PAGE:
Today is Sunday, June 12, the 163rd day of 2005. There are 202 days left in the year. On this date in 1939, the National Baseball Hall of Fame and Museum is dedicated in Cooperstown, N.Y.
In 1665, England installs a municipal government in New York, formerly the Dutch settlement of New Amsterdam. In 1776, Virginia's colonial legislature becomes the first to adopt a Bill of Rights. In 1838, the Iowa Territory is organized. In 1898, Philippine nationalists declare independence from Spain. In 1963, civil rights leader Medgar Evers is fatally shot in front of his home in Jackson, Miss.; he was 37. (In 1994, Byron De La Beckwith is convicted of murdering Evers and sentenced to life in prison; he died in 2001.) In 1967, the Supreme Court strikes down state laws prohibiting interracial marriages. In 1971, Tricia Nixon and Edward F. Cox are married in the White House Rose Garden. In 1978, David Berkowitz is sentenced to 25 years to life in prison for each of the six Son of Sam .44-caliber killings that had terrified New Yorkers. In 1979, 26-year-old cyclist Bryan Allen flies the manpowered Gossamer Albatross across the English Channel. In 1987, President Reagan, during a visit to the divided German city of Berlin, publicly challenges Soviet leader Mikhail S. Gorbachev to "tear down this wall."
June 12, 1980: Sharon City Council clears the way for talks with Farrell about consolidating fire services. Councilman Joseph Fragle, who first raised the proposal, says consolidation is a national trend.
Five students from Cardinal Mooney, Boardman and Niles McKinley high schools will be among 800 students competing for national honors at the National Forensic League finals in Hunstville, Ala. They are Kitty McGione, Julie Bova, Matthew Houston, Robert Ferro and Joanne Gartner.
John Nierlich, president of Hitchcock Realty Management, is honored as "Boss of the Year" by the Tri County Chapter of the American Business Women's Association.
June 12, 1965: Attorneys for Dr. Samuel H. Sheppard ask the 6th U.S. Circuit Court of Appeals for a full hearing on the appeal filed on behalf of the Bay Village osteopath sentenced to life imprisonment in the 1954 murder of his wife.
Ohio State University's graduating class of 3,106 includes 101 Youngstown area graduates, four of whom graduated with high honors. Carol K. Stanfield of Sebring graduated summa cum laude; Valentina A. Gladd of Hubbard and Paul J. Mahar Jr. of Canfield graduated cum laude, and James W. Converse of Leetonia graduated with honors.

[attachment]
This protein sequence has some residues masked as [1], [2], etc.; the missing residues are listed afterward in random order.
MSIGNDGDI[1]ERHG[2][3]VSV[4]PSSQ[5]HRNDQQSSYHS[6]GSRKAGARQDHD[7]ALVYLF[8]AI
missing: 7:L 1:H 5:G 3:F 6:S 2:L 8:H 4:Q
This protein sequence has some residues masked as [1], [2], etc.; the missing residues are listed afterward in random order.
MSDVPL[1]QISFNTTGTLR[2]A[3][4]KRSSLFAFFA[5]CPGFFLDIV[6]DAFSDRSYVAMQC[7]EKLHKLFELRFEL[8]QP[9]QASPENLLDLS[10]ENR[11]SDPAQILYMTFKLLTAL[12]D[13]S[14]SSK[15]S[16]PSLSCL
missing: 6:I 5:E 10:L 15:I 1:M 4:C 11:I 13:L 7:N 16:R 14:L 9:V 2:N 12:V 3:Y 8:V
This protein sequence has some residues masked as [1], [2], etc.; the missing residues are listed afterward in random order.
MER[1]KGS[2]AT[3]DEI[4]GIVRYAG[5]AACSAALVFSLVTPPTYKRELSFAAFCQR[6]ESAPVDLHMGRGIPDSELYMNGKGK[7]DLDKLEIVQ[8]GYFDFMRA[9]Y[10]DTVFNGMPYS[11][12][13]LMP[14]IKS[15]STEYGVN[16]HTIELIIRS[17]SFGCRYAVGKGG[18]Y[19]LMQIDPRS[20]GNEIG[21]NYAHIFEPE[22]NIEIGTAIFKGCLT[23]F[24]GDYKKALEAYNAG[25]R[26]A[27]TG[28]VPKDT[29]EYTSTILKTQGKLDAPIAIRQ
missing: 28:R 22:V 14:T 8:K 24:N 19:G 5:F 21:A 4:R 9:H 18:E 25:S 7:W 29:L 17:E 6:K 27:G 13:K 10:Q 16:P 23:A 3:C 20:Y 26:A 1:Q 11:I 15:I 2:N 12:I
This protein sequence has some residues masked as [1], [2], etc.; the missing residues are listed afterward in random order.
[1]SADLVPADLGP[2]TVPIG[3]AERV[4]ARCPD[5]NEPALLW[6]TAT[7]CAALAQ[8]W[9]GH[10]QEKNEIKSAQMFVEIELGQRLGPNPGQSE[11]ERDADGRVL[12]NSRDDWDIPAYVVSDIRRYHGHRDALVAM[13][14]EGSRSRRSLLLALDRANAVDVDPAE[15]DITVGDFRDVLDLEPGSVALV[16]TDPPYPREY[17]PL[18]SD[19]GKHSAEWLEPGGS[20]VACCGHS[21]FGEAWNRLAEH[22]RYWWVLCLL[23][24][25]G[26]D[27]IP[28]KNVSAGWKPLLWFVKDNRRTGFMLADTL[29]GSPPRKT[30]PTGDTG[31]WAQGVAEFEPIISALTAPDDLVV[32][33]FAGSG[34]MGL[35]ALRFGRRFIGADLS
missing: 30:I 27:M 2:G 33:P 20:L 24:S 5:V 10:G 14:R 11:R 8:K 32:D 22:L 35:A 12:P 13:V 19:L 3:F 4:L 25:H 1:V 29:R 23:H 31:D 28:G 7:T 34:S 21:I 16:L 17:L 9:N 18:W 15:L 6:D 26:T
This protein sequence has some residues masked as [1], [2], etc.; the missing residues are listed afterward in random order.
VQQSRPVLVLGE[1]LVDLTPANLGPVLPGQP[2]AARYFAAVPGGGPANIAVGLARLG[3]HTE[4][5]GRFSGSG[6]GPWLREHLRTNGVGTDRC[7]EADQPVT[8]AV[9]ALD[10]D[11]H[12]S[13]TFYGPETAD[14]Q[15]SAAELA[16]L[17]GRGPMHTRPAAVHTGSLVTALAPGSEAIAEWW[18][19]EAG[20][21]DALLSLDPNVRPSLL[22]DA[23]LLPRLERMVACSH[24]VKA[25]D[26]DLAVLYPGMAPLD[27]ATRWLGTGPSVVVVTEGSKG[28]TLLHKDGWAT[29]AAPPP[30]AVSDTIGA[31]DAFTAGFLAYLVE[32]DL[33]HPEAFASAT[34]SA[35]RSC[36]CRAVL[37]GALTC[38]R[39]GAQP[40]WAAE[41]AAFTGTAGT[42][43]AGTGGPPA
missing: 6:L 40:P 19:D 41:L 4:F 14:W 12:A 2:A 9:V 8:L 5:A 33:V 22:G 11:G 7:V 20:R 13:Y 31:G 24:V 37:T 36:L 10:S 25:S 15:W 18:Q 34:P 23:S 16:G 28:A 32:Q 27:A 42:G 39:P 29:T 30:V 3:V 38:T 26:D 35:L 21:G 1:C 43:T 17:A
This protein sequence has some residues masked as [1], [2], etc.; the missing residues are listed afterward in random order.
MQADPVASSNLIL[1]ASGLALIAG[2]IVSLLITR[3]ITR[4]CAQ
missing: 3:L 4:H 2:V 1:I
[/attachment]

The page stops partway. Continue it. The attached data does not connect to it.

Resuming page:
A seven day strike against State Chevrolet Co. on Wick Avenue is settled when 10 mechanics, seven bodymen and 10 car washers return to their jobs.
June 12, 1955: A Mercedes race car hurtles off the Le Mans race track at 160 mph, explodes in the air and spreads a flaming death among a throng of spectators. The driver and at least 70 spectators are dead and another 75 spectators were injured.
Bessemer Limestone & amp; Cement Co. breaks ground for a $3.6 million expansion of its cement-making facilities at its Bessemer, Pa., plant.
Youngstown Traction Commissioner E.L. Tennyson warns that thousands of Youngstown bus riders will be inconvenienced and some will be late for work unless they check on schedule changes that the Youngstown Municipal Railway Co. is putting into effect. Tennyson complains that the company should have given riders more warning.
June 12, 1930: All work on the Warner Theater in downtown Youngstown is halted as carpenters remain off the job in a dispute over the use of nonunion truck drivers.
Gov. Myers Y. Cooper of Ohio will come to Warren to oversee the dedication of the $250,000 W. Market Street Bridge.
Franklin County motorists are profiting to the tune of 7 cents a gallon as a gasoline war in Columbus drops the price of regular gas to 15 cents a gallon.